Reporting from Hay Festival

I spent much of the last little while working at Hay Festival on the Welsh border, surrounded by books and authors, and making some wonderful new friends.
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Of course, because there were books involved, I did a little daily wrap for BookBrunch every day:
This was all topped off by an interview with Hay Festival director, Peter Florence. As ever with BookBrunch pieces, you will need to have an account to read the articles, but you can also catch an excerpt from the interview right here…

“Christopher Hitchens. Really easy. Because I’ve booked him again and again and again, and I just know that he’s spectacular. But if you were curating a dinner table, I mean God knows. You want to start with Scheherazade because, you know, she’s got some game. Voltaire because I reckon he was a fun time.” Peter Florence, director of the Hay Festival, pauses. “This is actually what I do for a living, so it’s not quite so flippant for me!”

Peter Florence.jpg

We’re playing the ‘If you could invite anyone to speak at Hay, who would it be?’ game post-lunch in the artists restaurant at the Hay Festival.  With the festival bustling outside, and plates set aside, Florence and I take a quick half-hour to discuss the role of literary festivals in the industry, what books have to offer, and what might lie ahead for Hay.

Curating a festival

“Sometimes you just want to look at somebody’s work and say, ‘You know what? I love it.’ I wouldn’t want to spend a second in George Elliot’s company, I wouldn’t want to waste her time, I’d just want to say, ‘No, please keep writing!’”

Programming a festival that was once famously described by Bill Clinton as, ‘The Woodstock of the mind’ is no mean feat. Yet Florence has been in it from the beginning, devising the festival in 1988 with his father, Norman Florence. It started as a weekend, but today runs across ten days.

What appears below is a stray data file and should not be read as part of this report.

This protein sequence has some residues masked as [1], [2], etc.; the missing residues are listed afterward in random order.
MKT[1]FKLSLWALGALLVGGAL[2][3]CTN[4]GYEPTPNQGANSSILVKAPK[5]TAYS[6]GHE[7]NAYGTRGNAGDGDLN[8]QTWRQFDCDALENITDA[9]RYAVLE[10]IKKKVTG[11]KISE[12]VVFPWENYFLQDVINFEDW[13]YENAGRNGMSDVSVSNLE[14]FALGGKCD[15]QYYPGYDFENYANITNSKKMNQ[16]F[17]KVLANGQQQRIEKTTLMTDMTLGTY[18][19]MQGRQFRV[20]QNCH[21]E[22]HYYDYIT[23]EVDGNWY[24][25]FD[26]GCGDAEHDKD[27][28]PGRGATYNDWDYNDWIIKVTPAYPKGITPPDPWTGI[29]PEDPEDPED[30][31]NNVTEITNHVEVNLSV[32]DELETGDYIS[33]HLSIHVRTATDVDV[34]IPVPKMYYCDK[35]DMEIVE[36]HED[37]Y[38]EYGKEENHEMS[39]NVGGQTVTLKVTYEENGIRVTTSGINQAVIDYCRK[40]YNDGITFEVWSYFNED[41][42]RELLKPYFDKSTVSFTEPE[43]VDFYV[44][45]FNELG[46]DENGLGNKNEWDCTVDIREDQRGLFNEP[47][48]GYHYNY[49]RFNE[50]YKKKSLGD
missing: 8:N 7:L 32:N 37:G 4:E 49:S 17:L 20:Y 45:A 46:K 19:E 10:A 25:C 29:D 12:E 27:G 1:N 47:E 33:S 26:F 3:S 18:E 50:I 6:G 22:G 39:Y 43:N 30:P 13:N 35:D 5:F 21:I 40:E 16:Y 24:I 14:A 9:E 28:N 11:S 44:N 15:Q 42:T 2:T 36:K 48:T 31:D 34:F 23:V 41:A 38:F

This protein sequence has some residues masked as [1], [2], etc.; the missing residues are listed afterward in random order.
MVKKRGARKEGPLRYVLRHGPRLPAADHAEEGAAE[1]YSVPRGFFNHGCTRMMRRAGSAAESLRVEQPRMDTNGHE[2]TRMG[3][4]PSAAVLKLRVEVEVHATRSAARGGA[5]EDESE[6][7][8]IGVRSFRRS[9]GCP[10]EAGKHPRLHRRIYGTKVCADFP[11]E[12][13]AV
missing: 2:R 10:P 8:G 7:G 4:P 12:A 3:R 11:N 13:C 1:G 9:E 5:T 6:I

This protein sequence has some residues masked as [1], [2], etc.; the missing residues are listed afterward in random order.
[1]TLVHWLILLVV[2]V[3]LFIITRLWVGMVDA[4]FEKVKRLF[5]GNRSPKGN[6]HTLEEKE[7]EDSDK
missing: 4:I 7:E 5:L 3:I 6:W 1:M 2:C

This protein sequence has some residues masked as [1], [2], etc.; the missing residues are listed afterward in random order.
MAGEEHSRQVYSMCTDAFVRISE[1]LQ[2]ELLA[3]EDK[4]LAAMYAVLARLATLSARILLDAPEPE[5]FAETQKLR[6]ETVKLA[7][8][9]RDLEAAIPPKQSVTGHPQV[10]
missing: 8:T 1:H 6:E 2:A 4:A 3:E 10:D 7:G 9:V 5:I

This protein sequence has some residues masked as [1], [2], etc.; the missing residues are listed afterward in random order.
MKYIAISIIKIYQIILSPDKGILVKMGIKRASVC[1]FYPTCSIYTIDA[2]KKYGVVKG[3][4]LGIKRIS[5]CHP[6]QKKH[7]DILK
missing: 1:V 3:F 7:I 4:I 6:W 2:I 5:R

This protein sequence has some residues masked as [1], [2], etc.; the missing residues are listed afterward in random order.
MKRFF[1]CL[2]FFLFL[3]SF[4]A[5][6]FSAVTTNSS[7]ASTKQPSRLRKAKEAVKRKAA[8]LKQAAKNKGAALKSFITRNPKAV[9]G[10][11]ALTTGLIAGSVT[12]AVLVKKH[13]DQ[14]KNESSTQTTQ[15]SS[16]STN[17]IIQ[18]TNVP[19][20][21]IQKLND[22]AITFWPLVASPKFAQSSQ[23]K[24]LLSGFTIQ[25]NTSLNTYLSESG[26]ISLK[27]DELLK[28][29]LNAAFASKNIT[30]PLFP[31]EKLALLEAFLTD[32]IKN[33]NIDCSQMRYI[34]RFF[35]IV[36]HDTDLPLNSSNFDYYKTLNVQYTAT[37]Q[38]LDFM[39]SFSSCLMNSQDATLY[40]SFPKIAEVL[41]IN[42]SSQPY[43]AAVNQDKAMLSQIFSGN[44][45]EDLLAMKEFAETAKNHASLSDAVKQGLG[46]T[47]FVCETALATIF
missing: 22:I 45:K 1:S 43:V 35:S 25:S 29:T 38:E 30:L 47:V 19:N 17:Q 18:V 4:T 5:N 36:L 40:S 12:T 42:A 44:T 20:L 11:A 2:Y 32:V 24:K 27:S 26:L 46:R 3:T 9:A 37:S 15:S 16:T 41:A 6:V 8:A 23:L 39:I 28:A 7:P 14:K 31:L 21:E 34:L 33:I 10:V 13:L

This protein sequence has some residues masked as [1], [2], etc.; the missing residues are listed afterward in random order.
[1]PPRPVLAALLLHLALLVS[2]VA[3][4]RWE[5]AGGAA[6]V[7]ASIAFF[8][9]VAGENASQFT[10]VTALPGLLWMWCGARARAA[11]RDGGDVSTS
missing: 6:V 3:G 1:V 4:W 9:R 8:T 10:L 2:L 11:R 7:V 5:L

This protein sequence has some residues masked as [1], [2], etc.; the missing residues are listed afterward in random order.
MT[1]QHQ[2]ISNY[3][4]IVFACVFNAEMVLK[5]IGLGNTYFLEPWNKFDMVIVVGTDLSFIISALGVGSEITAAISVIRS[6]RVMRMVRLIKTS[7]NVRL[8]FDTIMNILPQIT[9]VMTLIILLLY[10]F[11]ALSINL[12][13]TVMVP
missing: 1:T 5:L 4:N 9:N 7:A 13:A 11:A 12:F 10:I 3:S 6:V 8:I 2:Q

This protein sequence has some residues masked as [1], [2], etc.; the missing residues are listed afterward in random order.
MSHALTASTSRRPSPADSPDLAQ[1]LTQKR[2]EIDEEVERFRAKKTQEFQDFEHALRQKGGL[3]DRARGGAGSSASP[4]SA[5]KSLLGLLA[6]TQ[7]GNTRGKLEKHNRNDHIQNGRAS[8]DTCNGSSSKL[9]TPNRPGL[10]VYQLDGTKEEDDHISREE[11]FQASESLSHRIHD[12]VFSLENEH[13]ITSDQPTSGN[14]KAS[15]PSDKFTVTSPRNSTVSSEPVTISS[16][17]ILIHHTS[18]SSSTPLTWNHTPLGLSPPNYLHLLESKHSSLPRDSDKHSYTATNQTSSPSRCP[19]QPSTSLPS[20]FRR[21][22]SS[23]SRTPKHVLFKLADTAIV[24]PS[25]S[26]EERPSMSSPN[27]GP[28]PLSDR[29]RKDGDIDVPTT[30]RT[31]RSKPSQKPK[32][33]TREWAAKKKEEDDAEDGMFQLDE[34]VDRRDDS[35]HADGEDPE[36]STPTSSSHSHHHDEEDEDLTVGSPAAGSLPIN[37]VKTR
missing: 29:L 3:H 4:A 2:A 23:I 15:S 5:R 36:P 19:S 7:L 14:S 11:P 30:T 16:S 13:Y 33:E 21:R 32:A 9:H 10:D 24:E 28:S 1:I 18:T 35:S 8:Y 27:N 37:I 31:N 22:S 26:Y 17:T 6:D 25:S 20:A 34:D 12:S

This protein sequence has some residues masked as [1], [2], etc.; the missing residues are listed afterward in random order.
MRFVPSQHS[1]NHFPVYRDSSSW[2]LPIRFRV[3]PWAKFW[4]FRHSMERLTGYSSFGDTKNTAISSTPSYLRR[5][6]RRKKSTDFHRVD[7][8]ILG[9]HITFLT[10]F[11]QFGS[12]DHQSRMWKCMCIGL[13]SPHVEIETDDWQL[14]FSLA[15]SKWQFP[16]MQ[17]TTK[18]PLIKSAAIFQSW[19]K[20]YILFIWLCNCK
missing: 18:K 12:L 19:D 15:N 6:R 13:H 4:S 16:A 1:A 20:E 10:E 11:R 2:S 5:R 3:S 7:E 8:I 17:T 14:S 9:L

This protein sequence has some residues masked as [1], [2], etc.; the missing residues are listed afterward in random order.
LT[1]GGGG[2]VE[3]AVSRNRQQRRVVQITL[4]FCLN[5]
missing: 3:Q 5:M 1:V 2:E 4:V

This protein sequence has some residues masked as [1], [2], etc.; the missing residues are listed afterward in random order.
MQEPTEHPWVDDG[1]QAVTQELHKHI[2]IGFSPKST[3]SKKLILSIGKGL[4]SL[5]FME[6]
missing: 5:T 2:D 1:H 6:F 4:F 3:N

“Hay got started like every other initiative starts off, with a bunch of people round a kitchen table thinking, ‘What shall we do?'” says Peter Florence. “The initial impetus was to just do something that would be interesting, on a scale that was intimate and manageable. I wouldn’t ever want to run a rock festival where you get 200,000 people in a field – I just can’t get my head around that aspect of scale. The act of reading is quite private and personal, but sharing that is something public and communal. If you come to a festival like Hay you have a whole plethora of experiences. Plurality and diversity is the aim of what we’re trying to do.”

Hay has a lot of advantages on its side; living in a country that allows freedom of speech being one of them. “We like to explore all the extraordinary resonances across the range of subjects: from genetics to language study, engineering to poetry, there are lots of similarities. So many of us are so narrowly educated – brilliantly educated but narrowly educated – yet the more you understand about disciplines you’re not familiar with, the more you realise that, as in all things, diversity is wisest, diversity is strongest, and enriching.”